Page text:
After speaking extensively with a diplomat, I have decided to begin the long and tedious process of registering our fund as a legit NGO. The first step is to write a business plan, then register as a 501(c)(3), and finally to apply for grants. This will take the entire month, but I have the time and the skills to make it happen. These are all reasons why I extended my trip one additional month.
We have been busy finishing up projects at Annapurna Self-Sustaining Orphan Home. Jesse wanted to complete the arduous and tedious work before leaving Nepal. Time was running out, so we recruited our two French friends and one Russian lady to help with the remaining construction. Our vision was to construct a bamboo shed over the washing machine.
Jesse started the project with the Austrian-born CERN physicist and the two Jewish boys from Boulder who we had recruited in the beginning of June. However the idea got scrapped after they left for a pre-planned trip to Thailand. Jesse lost motivation, because really -- I wasn't too sure how she expected me to actually help.
So instead, we used some of the donations to buy clothing. Trousers, underwear, bras, and shoes were bought last week. While this week, I finished up the purchase of material to make bed sheets and dresses for the girls.
I have a bag in each hand while Sarada weaves in and out of traffic, around cows who sleep in the middle of the busy road, and past people who cross the street while only looking one direction. Horns are blaring, the wind is rushing through my hair, the lush Himalayan foothills adorn the horizon, and I'm thinking to myself... Gosh, I love my job.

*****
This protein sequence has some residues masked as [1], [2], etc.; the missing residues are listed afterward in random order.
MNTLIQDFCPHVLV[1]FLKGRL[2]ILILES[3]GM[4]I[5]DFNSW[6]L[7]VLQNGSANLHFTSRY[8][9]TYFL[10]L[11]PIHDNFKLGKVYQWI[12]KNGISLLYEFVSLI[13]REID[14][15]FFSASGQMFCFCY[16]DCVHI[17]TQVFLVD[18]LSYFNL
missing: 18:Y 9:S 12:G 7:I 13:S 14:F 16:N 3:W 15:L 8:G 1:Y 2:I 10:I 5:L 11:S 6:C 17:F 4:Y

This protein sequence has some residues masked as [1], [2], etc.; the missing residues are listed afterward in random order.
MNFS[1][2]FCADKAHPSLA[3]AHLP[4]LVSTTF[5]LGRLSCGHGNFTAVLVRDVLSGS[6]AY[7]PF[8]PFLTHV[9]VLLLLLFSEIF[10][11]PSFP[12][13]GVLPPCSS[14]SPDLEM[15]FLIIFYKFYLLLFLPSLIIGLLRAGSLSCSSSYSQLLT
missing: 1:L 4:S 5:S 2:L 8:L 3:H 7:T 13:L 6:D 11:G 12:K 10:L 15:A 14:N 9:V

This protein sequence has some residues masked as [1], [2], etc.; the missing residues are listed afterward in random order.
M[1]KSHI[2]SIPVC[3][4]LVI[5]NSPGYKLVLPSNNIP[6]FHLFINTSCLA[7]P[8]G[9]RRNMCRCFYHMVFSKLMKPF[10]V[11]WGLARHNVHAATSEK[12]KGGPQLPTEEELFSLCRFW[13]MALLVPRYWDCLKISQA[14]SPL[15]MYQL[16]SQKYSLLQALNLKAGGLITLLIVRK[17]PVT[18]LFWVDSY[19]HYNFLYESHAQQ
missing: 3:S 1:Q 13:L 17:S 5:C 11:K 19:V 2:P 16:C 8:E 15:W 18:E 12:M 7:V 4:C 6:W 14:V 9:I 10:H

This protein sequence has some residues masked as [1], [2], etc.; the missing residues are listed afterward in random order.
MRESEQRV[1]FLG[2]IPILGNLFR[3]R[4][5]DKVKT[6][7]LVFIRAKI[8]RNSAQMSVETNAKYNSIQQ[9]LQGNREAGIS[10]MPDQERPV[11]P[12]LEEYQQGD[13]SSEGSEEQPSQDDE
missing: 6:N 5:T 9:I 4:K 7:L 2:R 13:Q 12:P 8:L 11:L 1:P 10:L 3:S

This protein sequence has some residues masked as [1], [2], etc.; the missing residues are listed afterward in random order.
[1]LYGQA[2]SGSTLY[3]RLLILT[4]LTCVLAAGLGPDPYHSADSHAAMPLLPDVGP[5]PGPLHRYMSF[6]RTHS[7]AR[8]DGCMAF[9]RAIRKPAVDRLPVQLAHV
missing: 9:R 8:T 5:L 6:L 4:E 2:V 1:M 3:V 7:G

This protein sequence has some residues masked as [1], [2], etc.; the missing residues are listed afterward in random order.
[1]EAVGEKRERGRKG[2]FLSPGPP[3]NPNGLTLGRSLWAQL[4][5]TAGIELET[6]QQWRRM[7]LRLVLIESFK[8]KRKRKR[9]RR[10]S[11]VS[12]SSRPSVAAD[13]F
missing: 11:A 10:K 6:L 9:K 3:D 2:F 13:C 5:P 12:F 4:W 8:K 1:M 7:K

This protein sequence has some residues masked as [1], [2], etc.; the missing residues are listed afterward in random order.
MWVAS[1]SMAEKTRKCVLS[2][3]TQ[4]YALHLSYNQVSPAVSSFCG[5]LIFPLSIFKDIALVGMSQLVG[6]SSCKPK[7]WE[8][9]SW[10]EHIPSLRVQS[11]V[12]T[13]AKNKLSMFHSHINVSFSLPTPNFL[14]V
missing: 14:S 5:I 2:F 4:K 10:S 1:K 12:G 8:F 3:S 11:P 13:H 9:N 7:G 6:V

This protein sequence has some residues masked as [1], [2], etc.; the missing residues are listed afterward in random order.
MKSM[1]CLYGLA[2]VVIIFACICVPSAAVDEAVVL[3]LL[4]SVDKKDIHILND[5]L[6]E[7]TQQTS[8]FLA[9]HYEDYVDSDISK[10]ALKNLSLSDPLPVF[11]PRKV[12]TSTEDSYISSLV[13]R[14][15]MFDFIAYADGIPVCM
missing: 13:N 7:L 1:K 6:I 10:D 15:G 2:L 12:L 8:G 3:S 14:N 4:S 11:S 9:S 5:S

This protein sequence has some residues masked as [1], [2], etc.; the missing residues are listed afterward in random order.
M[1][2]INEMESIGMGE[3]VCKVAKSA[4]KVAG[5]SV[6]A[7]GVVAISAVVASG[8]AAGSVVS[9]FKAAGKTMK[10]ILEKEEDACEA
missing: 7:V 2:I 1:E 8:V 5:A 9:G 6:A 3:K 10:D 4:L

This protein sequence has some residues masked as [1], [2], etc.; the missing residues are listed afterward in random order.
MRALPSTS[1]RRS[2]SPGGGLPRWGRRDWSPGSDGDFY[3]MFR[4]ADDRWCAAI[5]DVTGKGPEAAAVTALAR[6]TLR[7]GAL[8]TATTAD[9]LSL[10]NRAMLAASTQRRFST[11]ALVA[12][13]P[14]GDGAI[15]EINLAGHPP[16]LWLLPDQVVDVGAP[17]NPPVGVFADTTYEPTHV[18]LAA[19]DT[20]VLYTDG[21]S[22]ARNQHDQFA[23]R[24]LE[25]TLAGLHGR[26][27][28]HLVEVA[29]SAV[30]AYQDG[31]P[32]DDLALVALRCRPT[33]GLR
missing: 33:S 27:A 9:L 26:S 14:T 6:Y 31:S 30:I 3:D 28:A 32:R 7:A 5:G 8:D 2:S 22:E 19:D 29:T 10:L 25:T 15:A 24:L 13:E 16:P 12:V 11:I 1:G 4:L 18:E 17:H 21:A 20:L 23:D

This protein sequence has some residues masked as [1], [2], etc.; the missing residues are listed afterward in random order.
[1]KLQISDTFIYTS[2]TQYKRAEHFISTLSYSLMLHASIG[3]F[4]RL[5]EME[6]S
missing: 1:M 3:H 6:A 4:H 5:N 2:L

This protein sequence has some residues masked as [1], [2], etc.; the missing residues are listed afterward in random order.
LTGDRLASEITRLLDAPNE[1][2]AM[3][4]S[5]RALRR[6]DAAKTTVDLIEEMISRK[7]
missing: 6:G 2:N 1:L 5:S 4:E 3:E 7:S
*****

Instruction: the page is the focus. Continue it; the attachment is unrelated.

Back at the home, I excitedly dish out the new presents for the kids. I pull all the girls to one side, because I have something special for them. New headbands and bows for their hair. Girly items that these ladies don't have. Items that Western girls take for granted are so very important for these little ones. It's like Christmas Day. Everyone is happy and they all look so beautiful. I love them dearly.
Oh construction in a 3rd world country, how we love you so! You see, construction in Nepal is one of the most difficult tasks in perhaps the world.
Even the simplest job of hammering a nail into a piece of wood takes an hour. The wood in Nepal is like concrete and nails are like plastic! Saws are rusty and falling apart -- just take a look at our tools. Plus combining that with 95 degree heat and hand mixing all of our cement makes for an impossible and grumpy day.
how hard could it be; I thought. Its a shed for Pete's Sake. Four posts cemented into the ground, and a tin roof. Viola!
Again, it was back to playing with the baby and drinking my chai while I let Jesse take the reins.
Many trips to the local hardware store consisted of speaking in Nepali - English Ebonics. Lots of hand motions and pointing as the the language barrier made communication egregious. The wood we were using to construct the shed completely broke not one but three drill bits in half! So it was back to the hardware store for God knows how many times.
What should have taken two people an afternoon to complete in a Western country took five people three days to finish here in Nepal! Talk about frustration. But needless-to-say, we built that damn shed and feel all the better for doing so.
Our work even inspired the teenage boys at the orphan home to fix a few more repairs around the property.
Future Projects: Jesse has now left Nepal. I was sad to see her go, but I know I can get a lot done by staying. So this Friday, we are off to a village in the Everest Region to help an at-risk village. I don't really know what to expect, accept that they don't even have a school for the children. Please keep checking back for updates!